Ford F-150 Lightning to Tesla Cybertruck: Electric truck roundup 2022 Honda Civic 2021 Ford Mustang Mach-E GT 2022 Hyundai Tucson GMC Hummer EV 2021 Ford Bronco Best car insurance

FCA announces its final round of Takata recalls, 1.4 million vehicles affected

After more than 4 million inflators replaced, FCA is starting to see a light at the end of the airbag-recall tunnel.

Among the vehicles covered by this latest round of Takata recalls is the 2010-2016 Jeep Wrangler.


Fiat Chrysler announced on Thursday that it is entering its fourth and supposedly final stage of Takata passenger-side airbag recalls with the announcement that another 1.4 million vehicle owners will be notified. The company has replaced upward of 4 million faulty inflators since the recall began.

The bulk of the vehicles affected in this most recent recall are in the US, but there are also around 100,000 vehicles in Canada and Mexico that will have their inflators replaced. The specific models covered in this round include the 2010 Dodge Ram 3500/4500/5500, the 2010-2011 Dakota, 2011-2015 Charger, 2010-2014 Challenger, 2010-2015 Chrysler 300 and the 2010-2015 Jeep Wrangler.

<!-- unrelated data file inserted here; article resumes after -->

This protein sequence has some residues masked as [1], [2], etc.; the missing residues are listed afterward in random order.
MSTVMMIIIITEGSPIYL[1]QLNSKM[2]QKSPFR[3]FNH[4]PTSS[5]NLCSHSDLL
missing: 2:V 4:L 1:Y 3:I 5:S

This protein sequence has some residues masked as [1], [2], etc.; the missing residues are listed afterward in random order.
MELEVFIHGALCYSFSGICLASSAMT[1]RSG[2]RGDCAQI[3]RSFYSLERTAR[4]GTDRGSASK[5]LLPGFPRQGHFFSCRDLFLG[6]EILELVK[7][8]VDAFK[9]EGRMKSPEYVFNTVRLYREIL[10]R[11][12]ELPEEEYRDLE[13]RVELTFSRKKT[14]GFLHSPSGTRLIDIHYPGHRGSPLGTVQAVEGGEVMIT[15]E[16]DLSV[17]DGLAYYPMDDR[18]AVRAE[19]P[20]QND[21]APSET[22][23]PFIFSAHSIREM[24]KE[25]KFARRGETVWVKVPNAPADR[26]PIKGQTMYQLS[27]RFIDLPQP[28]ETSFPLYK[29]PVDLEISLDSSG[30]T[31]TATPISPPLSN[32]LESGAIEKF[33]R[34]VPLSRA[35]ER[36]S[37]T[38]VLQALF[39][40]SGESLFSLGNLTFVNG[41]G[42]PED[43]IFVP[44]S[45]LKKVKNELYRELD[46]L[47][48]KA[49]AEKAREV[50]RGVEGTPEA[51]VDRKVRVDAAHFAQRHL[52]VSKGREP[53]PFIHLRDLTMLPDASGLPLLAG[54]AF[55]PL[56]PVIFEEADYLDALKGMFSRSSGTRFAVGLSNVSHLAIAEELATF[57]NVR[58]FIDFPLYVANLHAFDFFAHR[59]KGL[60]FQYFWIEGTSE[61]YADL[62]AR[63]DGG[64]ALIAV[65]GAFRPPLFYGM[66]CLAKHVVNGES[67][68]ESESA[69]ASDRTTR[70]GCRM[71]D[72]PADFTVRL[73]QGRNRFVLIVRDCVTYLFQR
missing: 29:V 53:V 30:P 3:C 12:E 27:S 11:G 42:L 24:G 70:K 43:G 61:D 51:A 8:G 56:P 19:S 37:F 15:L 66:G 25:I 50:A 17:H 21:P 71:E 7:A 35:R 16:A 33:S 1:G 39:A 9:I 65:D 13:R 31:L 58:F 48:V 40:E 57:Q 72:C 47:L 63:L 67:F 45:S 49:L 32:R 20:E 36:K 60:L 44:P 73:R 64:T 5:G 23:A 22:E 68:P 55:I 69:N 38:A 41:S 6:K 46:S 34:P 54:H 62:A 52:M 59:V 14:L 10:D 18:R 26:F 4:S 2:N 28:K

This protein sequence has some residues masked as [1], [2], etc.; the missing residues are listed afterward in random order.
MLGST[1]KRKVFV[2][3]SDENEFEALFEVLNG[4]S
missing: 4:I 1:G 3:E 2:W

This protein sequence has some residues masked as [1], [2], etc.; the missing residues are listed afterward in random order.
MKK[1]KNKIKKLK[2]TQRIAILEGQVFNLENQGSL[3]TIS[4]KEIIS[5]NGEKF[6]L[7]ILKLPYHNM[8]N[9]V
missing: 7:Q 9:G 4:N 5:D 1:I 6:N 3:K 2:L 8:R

The Takata airbag inflator defect is responsible for the deaths of an estimated 23 people and has caused injury to nearly 300 more. The recall itself has been going on for 10 years and has involved more than 30 million vehicles and 50 million inflators from manufacturers all over the globe.

Of the affected vehicles, NHTSA estimates that, of those 50 million inflators, some 16.7 million have yet to be replaced, though according to Deputy Chief of NHTSA Heidi King that number will continue to fall as repair rates increase.

We may sound like a broken record here, but if you've received a recall notice for your vehicle -- be it for the Takata airbag recall or anything else -- take your car in to get fixed. The repair will cost you nothing, and both you and your family will be better off for it.

Enter your car's VIN into NHTSA's database to see if your vehicle has any outstanding recalls associated with it.